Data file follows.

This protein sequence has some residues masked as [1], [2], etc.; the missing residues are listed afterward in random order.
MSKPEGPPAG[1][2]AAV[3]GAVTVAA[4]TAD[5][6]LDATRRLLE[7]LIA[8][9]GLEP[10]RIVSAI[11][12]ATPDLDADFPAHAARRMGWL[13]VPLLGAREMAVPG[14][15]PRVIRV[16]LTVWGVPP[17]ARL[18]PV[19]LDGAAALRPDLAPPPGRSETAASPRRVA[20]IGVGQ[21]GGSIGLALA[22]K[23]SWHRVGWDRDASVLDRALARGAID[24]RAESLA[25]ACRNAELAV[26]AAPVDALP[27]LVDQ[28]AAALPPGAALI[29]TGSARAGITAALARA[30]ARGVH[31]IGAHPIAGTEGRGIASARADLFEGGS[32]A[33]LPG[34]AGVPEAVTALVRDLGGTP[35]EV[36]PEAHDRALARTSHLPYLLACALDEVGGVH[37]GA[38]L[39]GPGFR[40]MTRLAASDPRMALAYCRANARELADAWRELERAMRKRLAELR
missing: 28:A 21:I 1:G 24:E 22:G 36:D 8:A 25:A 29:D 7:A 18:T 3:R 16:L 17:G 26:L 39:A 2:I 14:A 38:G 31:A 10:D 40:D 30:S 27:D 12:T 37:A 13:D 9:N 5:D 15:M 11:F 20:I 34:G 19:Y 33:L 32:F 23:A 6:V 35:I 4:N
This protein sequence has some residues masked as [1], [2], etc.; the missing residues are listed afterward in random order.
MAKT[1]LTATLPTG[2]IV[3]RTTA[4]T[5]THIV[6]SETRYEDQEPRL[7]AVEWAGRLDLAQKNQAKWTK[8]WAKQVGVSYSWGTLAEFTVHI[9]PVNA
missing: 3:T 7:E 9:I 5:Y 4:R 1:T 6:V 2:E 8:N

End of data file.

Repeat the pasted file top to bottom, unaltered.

This protein sequence has some residues masked as [1], [2], etc.; the missing residues are listed afterward in random order.
MSKPEGPPAG[1][2]AAV[3]GAVTVAA[4]TAD[5][6]LDATRRLLE[7]LIA[8][9]GLEP[10]RIVSAI[11][12]ATPDLDADFPAHAARRMGWL[13]VPLLGAREMAVPG[14][15]PRVIRV[16]LTVWGVPP[17]ARL[18]PV[19]LDGAAALRPDLAPPPGRSETAASPRRVA[20]IGVGQ[21]GGSIGLALA[22]K[23]SWHRVGWDRDASVLDRALARGAID[24]RAESLA[25]ACRNAELAV[26]AAPVDALP[27]LVDQ[28]AAALPPGAALI[29]TGSARAGITAALARA[30]ARGVH[31]IGAHPIAGTEGRGIASARADLFEGGS[32]A[33]LPG[34]AGVPEAVTALVRDLGGTP[35]EV[36]PEAHDRALARTSHLPYLLACALDEVGGVH[37]GA[38]L[39]GPGFR[40]MTRLAASDPRMALAYCRANARELADAWRELERAMRKRLAELR
missing: 28:A 21:I 1:G 24:E 22:G 36:D 8:A 25:A 29:D 7:A 18:T 3:R 16:L 17:G 26:L 39:A 2:I 14:A 38:G 31:A 10:D 40:D 30:S 27:D 12:T 37:A 13:D 9:N 5:D 15:M 11:F 20:I 34:G 19:Y 33:L 32:F 23:A 6:V 35:I 4:N
This protein sequence has some residues masked as [1], [2], etc.; the missing residues are listed afterward in random order.
MAKT[1]LTATLPTG[2]IV[3]RTTA[4]T[5]THIV[6]SETRYEDQEPRL[7]AVEWAGRLDLAQKNQAKWTK[8]WAKQVGVSYSWGTLAEFTVHI[9]PVNA
missing: 3:T 7:E 9:I 5:Y 4:R 1:T 6:V 2:E 8:N